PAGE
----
Skepticism vs. Relativism

At first glance they are similar because both challenge the objectivity of knowledge, although they do it in different ways.

There are different kinds of skeptics, but the most popular kind is the one that doubts whether knowledge is possible. Some skeptics claim we cannot have knowledge, while others claim that we do have knowledge but we can never know when we do. But we need to be careful. The good skeptic will simply just doubt whether we have knowledge, but will not go the extra step and say “We have no knowledge” because that claim is itself a knowledge-claim.

Like skepticism, there are different forms of relativism. The classic relativist would say that there is no such thing as universal truth. Some relativists would say, though, that it is possible for one person to have truth—and this a classic skeptic would deny. Relativists do not simply deny there is knowledge. Rather, the position is that knowledge is relative to something, usually relative to the individual (others say relative to a culture, or even relative to our species). So, a relativist can still talk about truth depending on where he wants to draw the line, but this truth is never universal for all. Relativism nevertheless faces a contradiction. If we say “Knowledge is relative to the individual” then that statement applies to all individuals. Therefore, extreme subjective relativism contains a contradiction. It is unclear to me whether all forms of relativism fall prey to this trap.


Relativism oddly enough relates to skepticism and its counterpart (people sometimes if not always have knowledge of the world around them) in exactly the same way.

The proposition that people do not have knowledge is both true and false in relativism. The truth value of the aforementioned skeptical proposition is to be determined by the scope to which this proposition applies to.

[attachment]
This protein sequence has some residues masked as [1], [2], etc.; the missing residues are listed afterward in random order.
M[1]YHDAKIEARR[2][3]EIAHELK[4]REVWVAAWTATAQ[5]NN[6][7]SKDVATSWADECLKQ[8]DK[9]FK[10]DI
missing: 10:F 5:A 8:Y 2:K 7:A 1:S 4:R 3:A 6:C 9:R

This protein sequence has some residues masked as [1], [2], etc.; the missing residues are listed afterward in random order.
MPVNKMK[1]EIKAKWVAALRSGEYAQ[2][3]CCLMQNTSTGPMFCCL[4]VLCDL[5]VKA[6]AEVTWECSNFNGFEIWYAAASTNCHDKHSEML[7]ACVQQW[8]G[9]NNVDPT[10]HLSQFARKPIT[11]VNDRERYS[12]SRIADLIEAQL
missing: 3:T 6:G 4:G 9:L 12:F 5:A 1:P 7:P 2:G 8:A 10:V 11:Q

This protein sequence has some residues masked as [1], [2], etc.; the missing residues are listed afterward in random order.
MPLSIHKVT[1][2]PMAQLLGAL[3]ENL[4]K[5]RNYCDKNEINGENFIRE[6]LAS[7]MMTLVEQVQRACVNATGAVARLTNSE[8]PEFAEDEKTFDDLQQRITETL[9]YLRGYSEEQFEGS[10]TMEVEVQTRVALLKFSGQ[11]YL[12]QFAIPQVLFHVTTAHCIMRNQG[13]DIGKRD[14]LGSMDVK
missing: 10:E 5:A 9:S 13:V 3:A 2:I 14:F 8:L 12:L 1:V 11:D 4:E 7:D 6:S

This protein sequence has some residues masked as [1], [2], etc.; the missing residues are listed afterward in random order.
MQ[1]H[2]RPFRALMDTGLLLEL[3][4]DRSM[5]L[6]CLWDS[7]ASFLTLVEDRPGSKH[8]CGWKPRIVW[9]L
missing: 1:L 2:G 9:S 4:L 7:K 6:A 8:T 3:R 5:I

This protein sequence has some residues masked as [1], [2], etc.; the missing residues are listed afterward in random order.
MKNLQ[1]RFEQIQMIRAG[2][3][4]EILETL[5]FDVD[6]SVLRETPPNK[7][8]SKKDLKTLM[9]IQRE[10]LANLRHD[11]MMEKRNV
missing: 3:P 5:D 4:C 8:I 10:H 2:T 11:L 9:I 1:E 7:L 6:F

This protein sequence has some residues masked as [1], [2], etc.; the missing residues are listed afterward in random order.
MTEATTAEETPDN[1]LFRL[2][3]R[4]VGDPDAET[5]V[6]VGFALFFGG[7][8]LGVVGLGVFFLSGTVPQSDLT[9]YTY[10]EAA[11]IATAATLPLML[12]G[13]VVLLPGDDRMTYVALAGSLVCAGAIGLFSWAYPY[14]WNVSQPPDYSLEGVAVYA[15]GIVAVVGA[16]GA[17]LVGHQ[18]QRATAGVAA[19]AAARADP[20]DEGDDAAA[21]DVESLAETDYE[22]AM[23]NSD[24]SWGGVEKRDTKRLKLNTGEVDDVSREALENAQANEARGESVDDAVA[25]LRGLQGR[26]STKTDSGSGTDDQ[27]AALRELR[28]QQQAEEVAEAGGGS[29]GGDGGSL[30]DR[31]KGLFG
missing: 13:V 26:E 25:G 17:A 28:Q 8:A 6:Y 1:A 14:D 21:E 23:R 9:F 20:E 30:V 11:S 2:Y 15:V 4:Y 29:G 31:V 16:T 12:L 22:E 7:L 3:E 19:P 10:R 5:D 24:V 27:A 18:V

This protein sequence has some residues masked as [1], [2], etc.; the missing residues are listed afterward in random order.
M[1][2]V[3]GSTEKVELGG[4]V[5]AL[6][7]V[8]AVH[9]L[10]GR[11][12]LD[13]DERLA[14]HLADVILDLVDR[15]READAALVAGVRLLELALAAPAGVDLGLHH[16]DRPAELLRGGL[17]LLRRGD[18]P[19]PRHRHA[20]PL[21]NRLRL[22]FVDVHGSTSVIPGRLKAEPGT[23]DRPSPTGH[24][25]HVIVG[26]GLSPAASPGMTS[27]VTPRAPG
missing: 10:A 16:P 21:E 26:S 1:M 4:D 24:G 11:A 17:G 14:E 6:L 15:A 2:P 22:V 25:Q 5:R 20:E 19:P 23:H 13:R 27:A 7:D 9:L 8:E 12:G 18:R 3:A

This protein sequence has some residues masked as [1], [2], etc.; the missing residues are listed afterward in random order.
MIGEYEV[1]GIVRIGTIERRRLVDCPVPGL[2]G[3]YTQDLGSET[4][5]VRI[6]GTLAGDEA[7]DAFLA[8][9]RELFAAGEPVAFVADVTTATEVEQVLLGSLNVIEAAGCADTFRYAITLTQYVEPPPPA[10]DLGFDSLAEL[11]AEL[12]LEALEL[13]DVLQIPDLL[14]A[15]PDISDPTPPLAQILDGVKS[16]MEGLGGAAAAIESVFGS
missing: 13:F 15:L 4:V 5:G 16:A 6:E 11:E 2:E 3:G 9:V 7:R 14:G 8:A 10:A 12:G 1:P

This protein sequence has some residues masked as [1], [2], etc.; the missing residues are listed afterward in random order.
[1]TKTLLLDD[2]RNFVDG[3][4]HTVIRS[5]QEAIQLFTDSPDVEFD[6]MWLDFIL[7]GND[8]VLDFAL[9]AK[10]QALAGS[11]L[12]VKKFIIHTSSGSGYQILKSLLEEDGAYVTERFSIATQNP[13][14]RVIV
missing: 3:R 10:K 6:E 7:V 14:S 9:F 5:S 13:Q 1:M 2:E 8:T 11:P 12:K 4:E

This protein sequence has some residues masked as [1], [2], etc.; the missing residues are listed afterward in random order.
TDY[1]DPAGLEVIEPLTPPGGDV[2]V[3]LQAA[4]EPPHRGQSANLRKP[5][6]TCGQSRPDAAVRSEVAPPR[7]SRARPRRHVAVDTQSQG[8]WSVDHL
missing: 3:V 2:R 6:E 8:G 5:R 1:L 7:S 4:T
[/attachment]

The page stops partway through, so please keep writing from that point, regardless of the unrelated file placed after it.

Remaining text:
If the proposition is made about local common sense notions such as do people have knowledge of their birth dates the proposition is false. However, if the proposition relates to global why questions such as why is there something rather than nothing, then the proposition is true.


1. Everything cannot be true, because if everything was true then a statement saying that everything is true is false would be true
2. The idea that you cannot know truth has no solid foundation, because you cannot know that you cannot know truth if you cannot know truth.
3. If the law of non-contradiction is false then it could also be true because the law of non-contradiction cannot be used to prove the law of non-contradiction untrue if the law of non-contradiction is false.

Relativism is the philosophy of all morality being relativistic and not absolute. This is based on noting that different cultures have different moralities. So we can say “That may be true for you but false for me,” or my own favorite: “One man’s freedom fighter is another’s terrorist.”




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3 responses to “Skepticism vs. Relativism

  1. Pingback: Clarity in the midst of contradictions and confusion | power of language blog: partnering with reality by JR Fibonacci

  2. Pingback: Laws of the Mind Part 1: Law of Non-contradiction | ajrogersphilosophy

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